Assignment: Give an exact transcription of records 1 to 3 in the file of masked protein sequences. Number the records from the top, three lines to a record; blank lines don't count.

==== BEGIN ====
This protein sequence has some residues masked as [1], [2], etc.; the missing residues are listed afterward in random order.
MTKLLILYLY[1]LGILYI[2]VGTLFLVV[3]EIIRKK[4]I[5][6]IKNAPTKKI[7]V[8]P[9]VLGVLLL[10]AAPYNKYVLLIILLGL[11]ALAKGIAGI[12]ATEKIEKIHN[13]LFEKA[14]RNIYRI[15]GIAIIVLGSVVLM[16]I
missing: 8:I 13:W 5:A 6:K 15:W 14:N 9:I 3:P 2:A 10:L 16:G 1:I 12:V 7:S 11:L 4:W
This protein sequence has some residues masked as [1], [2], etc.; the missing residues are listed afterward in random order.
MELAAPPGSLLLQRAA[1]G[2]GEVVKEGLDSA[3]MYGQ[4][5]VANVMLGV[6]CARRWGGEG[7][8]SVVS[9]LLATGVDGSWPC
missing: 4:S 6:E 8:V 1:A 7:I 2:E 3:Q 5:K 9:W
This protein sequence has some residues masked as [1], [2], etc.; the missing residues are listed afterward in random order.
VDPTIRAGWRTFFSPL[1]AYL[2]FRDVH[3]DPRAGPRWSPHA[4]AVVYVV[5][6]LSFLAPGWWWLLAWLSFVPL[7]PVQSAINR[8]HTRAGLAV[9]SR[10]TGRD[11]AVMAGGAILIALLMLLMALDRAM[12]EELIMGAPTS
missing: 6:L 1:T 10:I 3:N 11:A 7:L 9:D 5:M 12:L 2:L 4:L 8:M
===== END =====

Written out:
This protein sequence has some residues masked as [1], [2], etc.; the missing residues are listed afterward in random order.
MTKLLILYLY[1]LGILYI[2]VGTLFLVV[3]EIIRKK[4]I[5][6]IKNAPTKKI[7]V[8]P[9]VLGVLLL[10]AAPYNKYVLLIILLGL[11]ALAKGIAGI[12]ATEKIEKIHN[13]LFEKA[14]RNIYRI[15]GIAIIVLGSVVLM[16]I
missing: 8:I 13:W 5:A 6:K 15:W 14:N 9:I 3:P 2:A 10:L 16:G 1:I 12:V 7:S 11:L 4:W
This protein sequence has some residues masked as [1], [2], etc.; the missing residues are listed afterward in random order.
MELAAPPGSLLLQRAA[1]G[2]GEVVKEGLDSA[3]MYGQ[4][5]VANVMLGV[6]CARRWGGEG[7][8]SVVS[9]LLATGVDGSWPC
missing: 4:S 6:E 8:V 1:A 7:I 2:E 3:Q 5:K 9:W
This protein sequence has some residues masked as [1], [2], etc.; the missing residues are listed afterward in random order.
VDPTIRAGWRTFFSPL[1]AYL[2]FRDVH[3]DPRAGPRWSPHA[4]AVVYVV[5][6]LSFLAPGWWWLLAWLSFVPL[7]PVQSAINR[8]HTRAGLAV[9]SR[10]TGRD[11]AVMAGGAILIALLMLLMALDRAM[12]EELIMGAPTS
missing: 6:L 1:T 10:I 3:N 11:A 7:L 9:D 5:M 12:L 2:L 4:L 8:M